A chaplain’s calling: The road to guiding others

Oct. 1, 2012

By Sgt. Michael Reincsh, U.S. Army Europe Public Affairs


HEIDELBERG, Germany -- Kevin Scott Forrester, who first enlisted into the U.S. Army in Dec. 1984, felt that it was a calling from God that made him want to become a chaplain, and that calling continued to evolve over the next 10 years.

He grew up in the rural southwest corner of Louisiana and spent ample time with his friends and with his church when he discovered faith at the age of 14.

“I lived the country boy life,” he said. “There was hardly a day that I did not do anything outdoors whether it was hunting, fishing, riding horses, camping in the abundance of woods, and riding my bike all over creation. I would wish more kids could experience what I did.

“There was also a sense of community and faith which had a profound impact on me and my future,” he said.

Forrester was commissioned as a chaplain in April 1996 and entered as an active duty chaplain in July 2001. Now at the rank of major, he currently serves as the brigade chaplain for 172nd Separate Infantry Brigade in Grafenwoehr, Germany.

“As a chaplain I have the opportunity to impact lives through multiple venues,” Forrester said.  “I get to share with people in some of the greatest joys of their lives, and I get to walk with people through some of their darkest moments and give them assurance that they are not alone. The intrinsic and extrinsic rewards in this calling are endless.”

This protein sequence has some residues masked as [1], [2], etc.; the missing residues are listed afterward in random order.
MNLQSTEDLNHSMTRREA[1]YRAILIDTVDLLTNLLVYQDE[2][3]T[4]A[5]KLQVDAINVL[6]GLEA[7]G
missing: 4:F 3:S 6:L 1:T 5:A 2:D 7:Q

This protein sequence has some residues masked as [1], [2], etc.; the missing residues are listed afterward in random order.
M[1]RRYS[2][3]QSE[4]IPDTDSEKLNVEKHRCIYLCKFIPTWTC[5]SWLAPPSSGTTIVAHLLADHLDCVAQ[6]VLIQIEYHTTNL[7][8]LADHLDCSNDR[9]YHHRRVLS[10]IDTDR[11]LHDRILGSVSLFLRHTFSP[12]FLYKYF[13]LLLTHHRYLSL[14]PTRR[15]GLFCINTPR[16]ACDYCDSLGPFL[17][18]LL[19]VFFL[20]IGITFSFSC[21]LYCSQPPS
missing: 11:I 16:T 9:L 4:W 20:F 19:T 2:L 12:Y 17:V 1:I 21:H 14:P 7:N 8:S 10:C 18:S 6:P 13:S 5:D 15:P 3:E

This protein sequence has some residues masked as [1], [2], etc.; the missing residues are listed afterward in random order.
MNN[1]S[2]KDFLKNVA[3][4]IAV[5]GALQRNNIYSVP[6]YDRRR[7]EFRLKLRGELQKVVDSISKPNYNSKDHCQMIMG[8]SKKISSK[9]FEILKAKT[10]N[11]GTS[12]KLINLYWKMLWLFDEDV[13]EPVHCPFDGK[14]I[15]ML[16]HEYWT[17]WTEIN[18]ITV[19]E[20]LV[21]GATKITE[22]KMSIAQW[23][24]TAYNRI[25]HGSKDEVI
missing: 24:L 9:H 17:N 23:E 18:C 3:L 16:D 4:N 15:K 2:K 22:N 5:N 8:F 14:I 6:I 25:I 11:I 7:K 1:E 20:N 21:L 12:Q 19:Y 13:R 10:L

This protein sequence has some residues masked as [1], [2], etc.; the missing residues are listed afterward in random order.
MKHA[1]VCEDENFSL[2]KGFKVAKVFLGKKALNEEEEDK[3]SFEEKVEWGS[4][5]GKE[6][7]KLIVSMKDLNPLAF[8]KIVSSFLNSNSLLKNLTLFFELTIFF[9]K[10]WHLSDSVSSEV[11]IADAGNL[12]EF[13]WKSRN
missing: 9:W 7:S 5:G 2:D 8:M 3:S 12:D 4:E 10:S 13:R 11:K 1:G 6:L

The Chaplain Corps has a unique application in the Army as it ensures that all Soldiers, family members and Department of the Army civilians have a chance to receive their Title 10 religious support. Those title supports vary from duty station to duty station and can range from religious services to family life ministry, but at all times chaplains are ready to provide any of their support functions.

“There is no monolithic answer to what chaplains do because the roles and responsibilities change with job and rank,” the 28-year-veteran said.  “However, the basic role of all chaplains is to be a good faith representative of his or her denomination.  That means I must be true to my denominational beliefs and practices.

“We promote a culture of life and hope, which at times is counter to the prevailing philosophy of our contemporary culture. Finally, we are to be the ones who model love and acceptance without prejudice,” Forrester added.

Right now, Forrester executes religious support at the brigade level and supervises and mentors the battalion chaplains and religious support teams. Recently he attended the Chaplain Annual Sustainment Training for Europe at Garmish, Germany and was excited about the training and the great opportunity to catch-up on the Chaplain Corps.

“The CAST-E is a chance for all chaplain personnel to come together and receive the latest training in what is happening as a branch; what current trends are and where we are going in the future,” Forrester said. “It is also a place to pull together as various organizations and hear from senior chaplains on what is happening within their various organizations.

“Having missed this the last two years due to train up and deployment, I will learn the latest on chaplaincy developments and get a chance to connect with many chaplains I have not seen in a few years,”  he added.

To Forrester, being a chaplain is one of the few opportunities that comes along to assist the entire team of the U.S. Army. His path to guide others in their time of need and celebrate with them during times of happiness comes from a history in faith.

“We are to be agents of hope and change,” Forrester said, “and offer change that has eternal impacts according to our spiritual and theological convictions.”


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